When a handful of companies control 95% of a market, it is much easier to make anticompetitive arrangements. That has been the situation in the DRAM market, and the complaint for this class action claims that makers of DRAM components did in fact conspire to fix and inflate prices, causing price rises of, on average, more than 300% during the class period.
The class for this action is all persons and entities who bought DRAM in the US directly from one or more of the defendants in this case or their co-conspirators (or their controlled subsidiaries, affiliates, or joint ventures), between June 1, 2016 and February 1, 2018.
RAM is the “working memory” for computerized devices, permitting faster work with data than would be possible using a hard drive alone. DRAM is a type of RAM used in consumer and industrial electronics.
The companies that dominate the DRAM market and that are defendants in this case include Micron Technology, Inc., Micron Semiconductor Products, Inc. (together “Micron”), Samsung Electronics Co., Ltd., Samsung Semiconductor, Inc. (together “Samsung”), and SK Hynix, Inc., and SK Hynix America, Inc. (together “Hynix”).
The complaint points out that the DRAM industry is susceptible to price fixing:
The steep price increases for DRAM cannot be explained by market factors, the complaint says. The price of the raw silicon wafers from which DRAM units are made has remained relatively stable, as have research and development costs. The latest generation of DRAM devices was released in 2014.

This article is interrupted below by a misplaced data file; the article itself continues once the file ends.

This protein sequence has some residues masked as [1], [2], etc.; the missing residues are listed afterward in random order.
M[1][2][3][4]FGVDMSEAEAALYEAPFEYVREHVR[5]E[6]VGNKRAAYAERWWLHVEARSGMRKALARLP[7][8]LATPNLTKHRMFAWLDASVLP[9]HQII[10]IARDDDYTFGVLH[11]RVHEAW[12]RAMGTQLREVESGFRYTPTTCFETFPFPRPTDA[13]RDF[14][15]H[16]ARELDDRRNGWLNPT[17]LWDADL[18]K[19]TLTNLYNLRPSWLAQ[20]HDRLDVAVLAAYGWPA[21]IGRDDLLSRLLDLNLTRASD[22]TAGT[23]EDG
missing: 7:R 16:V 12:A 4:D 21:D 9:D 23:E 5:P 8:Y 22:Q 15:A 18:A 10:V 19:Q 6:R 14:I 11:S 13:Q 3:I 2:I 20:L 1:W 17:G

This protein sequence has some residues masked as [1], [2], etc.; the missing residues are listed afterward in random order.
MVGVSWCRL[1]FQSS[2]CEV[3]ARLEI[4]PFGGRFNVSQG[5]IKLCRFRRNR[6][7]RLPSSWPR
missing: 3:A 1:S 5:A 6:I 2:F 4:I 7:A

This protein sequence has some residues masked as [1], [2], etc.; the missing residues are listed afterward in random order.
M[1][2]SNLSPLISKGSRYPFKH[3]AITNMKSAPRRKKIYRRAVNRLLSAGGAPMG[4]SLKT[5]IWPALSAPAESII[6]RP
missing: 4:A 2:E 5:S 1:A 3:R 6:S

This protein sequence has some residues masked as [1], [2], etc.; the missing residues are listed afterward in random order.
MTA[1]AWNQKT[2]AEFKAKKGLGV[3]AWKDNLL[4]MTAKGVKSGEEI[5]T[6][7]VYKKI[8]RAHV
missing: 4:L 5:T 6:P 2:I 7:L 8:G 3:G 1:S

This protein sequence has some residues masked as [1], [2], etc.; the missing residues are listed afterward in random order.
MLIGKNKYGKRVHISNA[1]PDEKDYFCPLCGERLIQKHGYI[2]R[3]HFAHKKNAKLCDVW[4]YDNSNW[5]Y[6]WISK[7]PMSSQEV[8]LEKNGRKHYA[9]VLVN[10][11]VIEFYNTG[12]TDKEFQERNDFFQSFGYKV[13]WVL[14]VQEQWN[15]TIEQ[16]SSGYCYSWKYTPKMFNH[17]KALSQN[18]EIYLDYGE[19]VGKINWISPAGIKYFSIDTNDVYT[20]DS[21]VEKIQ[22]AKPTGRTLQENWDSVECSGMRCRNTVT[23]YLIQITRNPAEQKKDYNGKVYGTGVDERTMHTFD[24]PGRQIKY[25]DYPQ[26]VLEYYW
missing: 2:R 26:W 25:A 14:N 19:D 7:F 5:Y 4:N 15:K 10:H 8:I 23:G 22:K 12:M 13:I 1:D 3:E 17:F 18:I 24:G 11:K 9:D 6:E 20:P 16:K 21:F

This is not the first time that DRAM companies have engaged in anticompetitive behavior. In 2002, Micron, Samsung, Hynix, Infineon Technologies AG and Elpida Memory, Inc. pleaded guilty to price fixing in a Department of Justice investigation. Individuals involved with the companies have pleaded guilty since then as well. The European Commission and Canadian authorities have also investigated and prosecuted some of the defendants. A civil lawsuit was settled for hundreds of millions of dollars.
The complaint claims that the defendants used a system of public statements to communicate with and monitor each other. They also used these statements “to commit to collective supply discipline, despite increased demand,” as the complaint puts it. The complaint provides examples of these public statements and the other companies’ responses, for example, allowing Micron to signal to Samsung and Hynix to cut down on supply while assuring them it would not take their market share.
The Chinese government started an investigation into price fixing between the defendants in this case in 2017. Bloomberg has reported that on May 31, 2018, Chinese antitrust investigators raided Micron, Samsung, and Hynix offices.
The complaint claims that the companies have violated the Sherman Antitrust Act.